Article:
Friday, June 22, 2012

The Two Faces of Andy Warhol

At last someone noticed. There is a huge difference between the Warhol of the 1960s--the great visual poet of pop--and the post-1960s shallow huckster Warhol who set the tone for Richard Prince, Jeff Koons and all that is wrong with so much of the money-obsessed contemporary art world.

16 Jackies, 1964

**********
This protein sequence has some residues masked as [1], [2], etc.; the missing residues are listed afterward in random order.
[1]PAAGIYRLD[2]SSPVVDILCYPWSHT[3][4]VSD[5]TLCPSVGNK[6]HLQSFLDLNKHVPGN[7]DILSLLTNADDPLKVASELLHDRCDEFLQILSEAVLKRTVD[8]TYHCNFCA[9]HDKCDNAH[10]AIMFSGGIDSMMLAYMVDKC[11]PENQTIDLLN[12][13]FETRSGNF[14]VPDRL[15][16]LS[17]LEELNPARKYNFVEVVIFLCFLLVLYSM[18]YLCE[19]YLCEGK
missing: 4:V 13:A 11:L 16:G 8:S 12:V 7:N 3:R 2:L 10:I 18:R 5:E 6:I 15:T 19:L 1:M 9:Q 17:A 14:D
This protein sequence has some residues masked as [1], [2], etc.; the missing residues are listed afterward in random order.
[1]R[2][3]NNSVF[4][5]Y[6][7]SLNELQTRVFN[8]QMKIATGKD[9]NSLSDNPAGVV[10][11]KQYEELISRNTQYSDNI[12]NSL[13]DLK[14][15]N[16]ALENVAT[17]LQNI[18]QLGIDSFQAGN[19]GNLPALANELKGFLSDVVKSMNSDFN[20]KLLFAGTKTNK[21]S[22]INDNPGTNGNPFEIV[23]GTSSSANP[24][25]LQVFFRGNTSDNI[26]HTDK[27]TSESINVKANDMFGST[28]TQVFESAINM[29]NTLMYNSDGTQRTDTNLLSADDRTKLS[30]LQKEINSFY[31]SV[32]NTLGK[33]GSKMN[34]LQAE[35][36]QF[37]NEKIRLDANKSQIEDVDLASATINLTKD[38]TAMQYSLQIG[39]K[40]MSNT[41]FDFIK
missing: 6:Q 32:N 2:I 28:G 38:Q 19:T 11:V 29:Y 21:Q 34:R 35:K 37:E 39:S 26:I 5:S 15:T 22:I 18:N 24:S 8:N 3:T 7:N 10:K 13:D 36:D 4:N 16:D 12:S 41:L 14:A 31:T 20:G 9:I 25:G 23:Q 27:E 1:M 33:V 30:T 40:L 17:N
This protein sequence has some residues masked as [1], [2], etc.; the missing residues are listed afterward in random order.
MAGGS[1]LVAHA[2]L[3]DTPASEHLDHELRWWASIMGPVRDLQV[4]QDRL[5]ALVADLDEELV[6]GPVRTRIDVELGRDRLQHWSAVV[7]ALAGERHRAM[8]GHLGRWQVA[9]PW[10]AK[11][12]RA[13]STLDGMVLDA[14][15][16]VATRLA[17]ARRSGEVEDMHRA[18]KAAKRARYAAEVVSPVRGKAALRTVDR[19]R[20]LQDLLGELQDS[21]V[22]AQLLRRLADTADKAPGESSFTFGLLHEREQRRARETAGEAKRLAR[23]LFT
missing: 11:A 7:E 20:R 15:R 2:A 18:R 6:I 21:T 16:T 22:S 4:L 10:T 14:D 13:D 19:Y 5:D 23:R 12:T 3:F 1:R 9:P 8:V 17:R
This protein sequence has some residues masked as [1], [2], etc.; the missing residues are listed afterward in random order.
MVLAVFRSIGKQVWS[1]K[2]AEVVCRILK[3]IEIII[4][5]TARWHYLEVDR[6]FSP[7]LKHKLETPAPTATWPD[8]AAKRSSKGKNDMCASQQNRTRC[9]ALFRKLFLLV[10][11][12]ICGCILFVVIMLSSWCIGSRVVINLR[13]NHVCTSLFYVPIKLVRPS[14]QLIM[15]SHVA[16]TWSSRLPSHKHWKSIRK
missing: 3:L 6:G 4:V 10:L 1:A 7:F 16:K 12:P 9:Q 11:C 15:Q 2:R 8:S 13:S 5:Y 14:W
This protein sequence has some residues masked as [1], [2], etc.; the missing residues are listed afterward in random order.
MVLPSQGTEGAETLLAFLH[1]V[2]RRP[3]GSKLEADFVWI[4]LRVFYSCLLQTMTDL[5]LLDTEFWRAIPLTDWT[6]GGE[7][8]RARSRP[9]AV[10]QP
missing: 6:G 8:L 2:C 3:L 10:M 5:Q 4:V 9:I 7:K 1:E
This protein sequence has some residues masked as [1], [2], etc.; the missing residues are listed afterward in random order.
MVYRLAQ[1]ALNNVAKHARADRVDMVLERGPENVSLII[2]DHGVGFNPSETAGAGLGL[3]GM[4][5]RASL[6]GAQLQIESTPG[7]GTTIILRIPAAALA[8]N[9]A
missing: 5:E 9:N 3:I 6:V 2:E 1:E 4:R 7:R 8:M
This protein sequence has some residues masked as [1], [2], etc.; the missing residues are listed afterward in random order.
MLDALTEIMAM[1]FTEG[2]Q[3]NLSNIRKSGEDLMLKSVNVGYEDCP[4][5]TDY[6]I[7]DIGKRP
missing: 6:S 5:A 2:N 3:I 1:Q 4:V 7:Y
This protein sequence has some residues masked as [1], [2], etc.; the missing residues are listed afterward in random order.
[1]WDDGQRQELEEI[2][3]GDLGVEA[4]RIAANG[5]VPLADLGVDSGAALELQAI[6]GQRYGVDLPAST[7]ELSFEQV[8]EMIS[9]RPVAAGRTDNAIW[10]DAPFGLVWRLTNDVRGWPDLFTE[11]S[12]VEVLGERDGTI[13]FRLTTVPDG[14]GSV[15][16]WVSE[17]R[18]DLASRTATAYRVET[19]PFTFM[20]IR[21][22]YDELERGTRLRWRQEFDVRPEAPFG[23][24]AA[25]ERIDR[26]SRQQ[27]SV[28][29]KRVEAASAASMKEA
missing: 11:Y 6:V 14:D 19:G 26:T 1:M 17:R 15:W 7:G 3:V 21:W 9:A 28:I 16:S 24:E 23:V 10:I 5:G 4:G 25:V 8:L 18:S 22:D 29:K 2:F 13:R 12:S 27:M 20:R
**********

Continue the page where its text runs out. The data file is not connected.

"...Since his death, critics and curators have revealed more and more that is impressive about Warhol. He really did, at his best, have an extraordinary vision of modern life. But the Warhol redemption has reached saturation point. You can feel that in the current Hayward Gallery exhibition, Invisible, in which the weakest (works) just seem glib. Even... by the end of the 60s, Warhol is churning out print runs that recreate his early Campbell's soup paintings. The sweet pedantry of the originals is replaced by glossy production values and easy money. The desire to exploit his own fame is not even concealed. Here we start to see Bad Andy, the source of so much that is cynical and empty in the art of today."  More>>